September 9, 2013
1. Homemade book, Author unknown. Blank book. 'A great way to read is to write (and vice versa)."
2. The Vermont Notebook by John Ashbery and Joe Brainard. Perfect roadside companion.
3. Four Corners Handbag. (pic taken at a road called Four Corners in South Dakota) Fou Corners, French for 'Crazy Corners'. I am crazy for everything they do.
4. The Ohlone Way, by Malcom Margolin, Hey Day Books. I enjoy the might and the might of this book.
5. Utopia by Bernadette Mayer. Also, Bernadette Mayer has a great new chapbook that came out recently from New Directions called The Helens of Troy, New York.
6. The Booklover, by Derek Sullivan.
7. Occasional Work and Seven Walks from the Office for Soft Architecture by Lisa Robertson. This book was first published by the lovely Clear Cut Press. It is now available as a Jank edition from Publication Studio Portland.
8.Wanderlust by Rebecca Solnit (riffing off of Yoko Ono's Bottoms).
Our final Summer Reading list of the year comes from Colter Jacobsen, an artist we love (and so does everyone else). Colter lives in the Bay Area, but he sent this reading list from the road, on an extended driving trip throughout the USA.
Click on photos for more information (or inspiration). All photos & links courtesy of Colter Jacobsen. Thanks, Colter!
August 12, 2013
'All That Is: A Novel' by James Salter - I have been anticipating Salter's very first novel. My dear friend Julia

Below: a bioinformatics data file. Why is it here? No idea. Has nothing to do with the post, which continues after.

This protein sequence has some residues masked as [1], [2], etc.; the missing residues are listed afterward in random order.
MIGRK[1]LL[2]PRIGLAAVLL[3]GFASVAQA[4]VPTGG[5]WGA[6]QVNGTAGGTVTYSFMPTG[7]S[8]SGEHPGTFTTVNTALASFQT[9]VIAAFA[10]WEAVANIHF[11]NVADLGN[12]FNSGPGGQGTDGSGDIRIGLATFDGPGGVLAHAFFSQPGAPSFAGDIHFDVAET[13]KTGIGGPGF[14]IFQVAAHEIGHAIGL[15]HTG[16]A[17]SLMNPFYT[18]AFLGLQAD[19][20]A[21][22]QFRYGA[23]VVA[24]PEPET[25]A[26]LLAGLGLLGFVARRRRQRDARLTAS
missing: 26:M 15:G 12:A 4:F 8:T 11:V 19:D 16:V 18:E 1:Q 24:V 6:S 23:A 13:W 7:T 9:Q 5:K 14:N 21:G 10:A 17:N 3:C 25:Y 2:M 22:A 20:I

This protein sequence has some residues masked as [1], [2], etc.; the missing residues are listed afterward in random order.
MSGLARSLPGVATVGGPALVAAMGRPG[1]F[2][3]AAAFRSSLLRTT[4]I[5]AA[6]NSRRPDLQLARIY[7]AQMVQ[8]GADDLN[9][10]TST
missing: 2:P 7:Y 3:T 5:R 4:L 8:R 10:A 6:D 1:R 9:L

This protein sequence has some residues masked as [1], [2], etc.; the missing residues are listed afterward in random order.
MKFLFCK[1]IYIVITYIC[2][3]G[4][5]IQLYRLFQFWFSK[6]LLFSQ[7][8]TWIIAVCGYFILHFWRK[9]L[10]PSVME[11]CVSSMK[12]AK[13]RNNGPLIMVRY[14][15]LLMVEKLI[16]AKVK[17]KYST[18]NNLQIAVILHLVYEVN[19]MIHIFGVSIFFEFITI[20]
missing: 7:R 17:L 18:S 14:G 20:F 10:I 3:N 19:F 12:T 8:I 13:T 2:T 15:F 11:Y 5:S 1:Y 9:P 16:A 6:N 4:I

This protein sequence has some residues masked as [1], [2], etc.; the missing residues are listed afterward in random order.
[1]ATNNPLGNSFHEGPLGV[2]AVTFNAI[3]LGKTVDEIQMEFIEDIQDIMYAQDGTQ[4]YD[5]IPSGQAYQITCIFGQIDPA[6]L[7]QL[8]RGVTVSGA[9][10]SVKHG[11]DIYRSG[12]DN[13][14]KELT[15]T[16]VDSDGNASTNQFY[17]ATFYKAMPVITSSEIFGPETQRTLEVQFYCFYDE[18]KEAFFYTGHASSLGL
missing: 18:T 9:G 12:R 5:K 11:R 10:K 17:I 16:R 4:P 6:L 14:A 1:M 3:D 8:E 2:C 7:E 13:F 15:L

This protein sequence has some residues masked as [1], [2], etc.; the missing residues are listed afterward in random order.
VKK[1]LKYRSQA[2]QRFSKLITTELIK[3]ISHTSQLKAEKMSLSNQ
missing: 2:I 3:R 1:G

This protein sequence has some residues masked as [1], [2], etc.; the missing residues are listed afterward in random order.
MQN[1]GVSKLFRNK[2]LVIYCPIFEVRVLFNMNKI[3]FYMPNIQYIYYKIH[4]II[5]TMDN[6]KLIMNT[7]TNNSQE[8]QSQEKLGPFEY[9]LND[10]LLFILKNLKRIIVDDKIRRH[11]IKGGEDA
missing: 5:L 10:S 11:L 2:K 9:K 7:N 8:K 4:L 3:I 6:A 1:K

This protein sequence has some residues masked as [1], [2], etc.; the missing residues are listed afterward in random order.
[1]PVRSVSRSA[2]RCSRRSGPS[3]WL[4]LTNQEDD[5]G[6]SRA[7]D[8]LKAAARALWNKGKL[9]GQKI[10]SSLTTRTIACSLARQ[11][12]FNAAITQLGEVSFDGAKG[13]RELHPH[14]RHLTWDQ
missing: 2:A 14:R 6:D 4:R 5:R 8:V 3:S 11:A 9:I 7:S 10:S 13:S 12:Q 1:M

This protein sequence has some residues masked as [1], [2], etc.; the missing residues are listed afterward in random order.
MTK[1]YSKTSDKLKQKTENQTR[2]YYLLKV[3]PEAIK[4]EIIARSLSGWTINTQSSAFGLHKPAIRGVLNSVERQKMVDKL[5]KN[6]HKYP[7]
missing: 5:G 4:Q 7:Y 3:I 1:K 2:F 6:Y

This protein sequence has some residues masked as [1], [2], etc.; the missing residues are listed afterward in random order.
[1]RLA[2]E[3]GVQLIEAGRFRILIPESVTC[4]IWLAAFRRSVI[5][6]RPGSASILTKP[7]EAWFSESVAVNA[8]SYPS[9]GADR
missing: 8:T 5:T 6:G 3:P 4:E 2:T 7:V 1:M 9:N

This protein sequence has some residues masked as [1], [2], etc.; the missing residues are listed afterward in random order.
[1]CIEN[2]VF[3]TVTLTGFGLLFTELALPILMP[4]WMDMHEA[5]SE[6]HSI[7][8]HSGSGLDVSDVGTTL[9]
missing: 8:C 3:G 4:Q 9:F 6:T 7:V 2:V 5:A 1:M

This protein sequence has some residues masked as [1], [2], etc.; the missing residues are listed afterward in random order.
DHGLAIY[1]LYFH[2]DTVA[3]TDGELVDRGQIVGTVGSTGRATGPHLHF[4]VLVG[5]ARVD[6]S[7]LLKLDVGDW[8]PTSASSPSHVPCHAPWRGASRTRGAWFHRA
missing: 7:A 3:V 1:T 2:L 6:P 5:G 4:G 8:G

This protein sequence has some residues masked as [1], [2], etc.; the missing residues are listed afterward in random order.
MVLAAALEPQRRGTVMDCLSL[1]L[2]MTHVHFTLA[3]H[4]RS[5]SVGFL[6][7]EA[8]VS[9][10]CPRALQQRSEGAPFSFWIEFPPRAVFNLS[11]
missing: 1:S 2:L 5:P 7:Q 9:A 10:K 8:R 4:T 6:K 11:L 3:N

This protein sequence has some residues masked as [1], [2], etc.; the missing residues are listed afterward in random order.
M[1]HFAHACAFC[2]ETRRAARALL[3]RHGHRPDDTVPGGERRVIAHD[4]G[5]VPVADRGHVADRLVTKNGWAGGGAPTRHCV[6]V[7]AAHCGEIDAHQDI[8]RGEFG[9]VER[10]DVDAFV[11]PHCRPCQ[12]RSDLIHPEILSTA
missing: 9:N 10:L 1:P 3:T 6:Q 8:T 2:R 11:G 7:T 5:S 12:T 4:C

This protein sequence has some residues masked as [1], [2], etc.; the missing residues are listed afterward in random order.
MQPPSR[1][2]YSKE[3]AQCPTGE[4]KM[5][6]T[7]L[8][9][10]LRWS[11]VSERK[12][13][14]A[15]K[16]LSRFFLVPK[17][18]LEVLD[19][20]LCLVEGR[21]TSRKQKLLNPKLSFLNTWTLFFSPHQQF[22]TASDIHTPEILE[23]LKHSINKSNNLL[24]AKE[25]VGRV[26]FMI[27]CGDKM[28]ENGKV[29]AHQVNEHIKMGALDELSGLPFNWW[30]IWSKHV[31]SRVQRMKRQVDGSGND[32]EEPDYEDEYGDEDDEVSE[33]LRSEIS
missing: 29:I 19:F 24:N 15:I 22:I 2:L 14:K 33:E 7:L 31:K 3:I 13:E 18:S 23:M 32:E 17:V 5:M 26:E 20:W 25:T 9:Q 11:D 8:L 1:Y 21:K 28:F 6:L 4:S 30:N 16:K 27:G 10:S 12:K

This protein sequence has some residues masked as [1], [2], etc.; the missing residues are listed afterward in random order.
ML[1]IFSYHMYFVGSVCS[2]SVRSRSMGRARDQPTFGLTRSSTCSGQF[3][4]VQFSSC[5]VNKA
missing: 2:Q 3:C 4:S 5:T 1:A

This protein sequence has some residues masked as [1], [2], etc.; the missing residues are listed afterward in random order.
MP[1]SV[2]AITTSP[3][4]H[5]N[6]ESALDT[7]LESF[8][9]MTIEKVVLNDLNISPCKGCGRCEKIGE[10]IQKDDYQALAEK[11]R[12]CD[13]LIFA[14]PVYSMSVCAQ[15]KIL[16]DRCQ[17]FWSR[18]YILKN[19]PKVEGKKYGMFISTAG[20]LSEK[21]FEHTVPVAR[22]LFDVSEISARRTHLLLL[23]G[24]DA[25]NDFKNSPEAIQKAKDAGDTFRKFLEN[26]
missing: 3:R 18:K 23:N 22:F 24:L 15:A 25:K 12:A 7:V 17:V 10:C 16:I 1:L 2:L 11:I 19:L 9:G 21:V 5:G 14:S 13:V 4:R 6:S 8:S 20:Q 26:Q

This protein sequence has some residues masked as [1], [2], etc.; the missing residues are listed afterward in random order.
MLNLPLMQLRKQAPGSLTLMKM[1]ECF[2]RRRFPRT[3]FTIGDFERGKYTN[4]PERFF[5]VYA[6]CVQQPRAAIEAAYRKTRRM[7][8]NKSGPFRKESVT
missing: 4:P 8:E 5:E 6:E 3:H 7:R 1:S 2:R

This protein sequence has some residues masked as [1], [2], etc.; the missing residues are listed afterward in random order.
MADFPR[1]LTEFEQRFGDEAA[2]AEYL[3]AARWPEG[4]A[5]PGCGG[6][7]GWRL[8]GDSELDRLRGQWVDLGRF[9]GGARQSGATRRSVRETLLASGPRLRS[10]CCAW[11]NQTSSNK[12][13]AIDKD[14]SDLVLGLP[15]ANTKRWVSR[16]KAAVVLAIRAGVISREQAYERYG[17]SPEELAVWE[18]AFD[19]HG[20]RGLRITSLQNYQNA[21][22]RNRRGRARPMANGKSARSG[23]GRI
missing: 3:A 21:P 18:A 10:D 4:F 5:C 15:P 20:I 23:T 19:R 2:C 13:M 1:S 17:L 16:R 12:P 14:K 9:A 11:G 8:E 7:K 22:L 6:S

'Conversations on the Coast' by Nick Hand - Nick Hand is by far one of my favorite humans. I had the
'An Emotional Memoir of Franz Kline' by Fielding Dawson - I recently discovered this brilliant little
'James Dean, Mutant King' by David Dalton - Since I was a young teenager, I've been obsessed with
'Seeing is Forgetting, The Name of the Thing One Sees' by Lawrence Weschler - I have to admit, I don't
'The Arts of the Black Mountain College' by Mary Emma Harris - To continue my salute to my curiosity of
'The Ongoing Moment' by Jeff Dyer - My dear friend, artist Geoff McFetridge gave me this for Christmas. I
Andrew Paynter is a Bay Area-based photographer. If you've been awake at all for the last decade, you've likely seen his work for Chance, Coca Cola Japan, Converse, Apple, Quiksilver, Paul Frank, American Express, adidas, Levis, Sub Pop Records, Saatchi & Saatchi, W Magazine, Rolling Stone, or the Wall Street Journal, just to name a few. We here at the Shop have also learned first-hand that he's a true lover of books & we're thrilled that he agreed to shoot his summer reading for our Journal. Thanks, Andrew!
Click images above for links to more information. All photos by Andrew Paynter. Links chosen by Valeda Stull.
August 8, 2013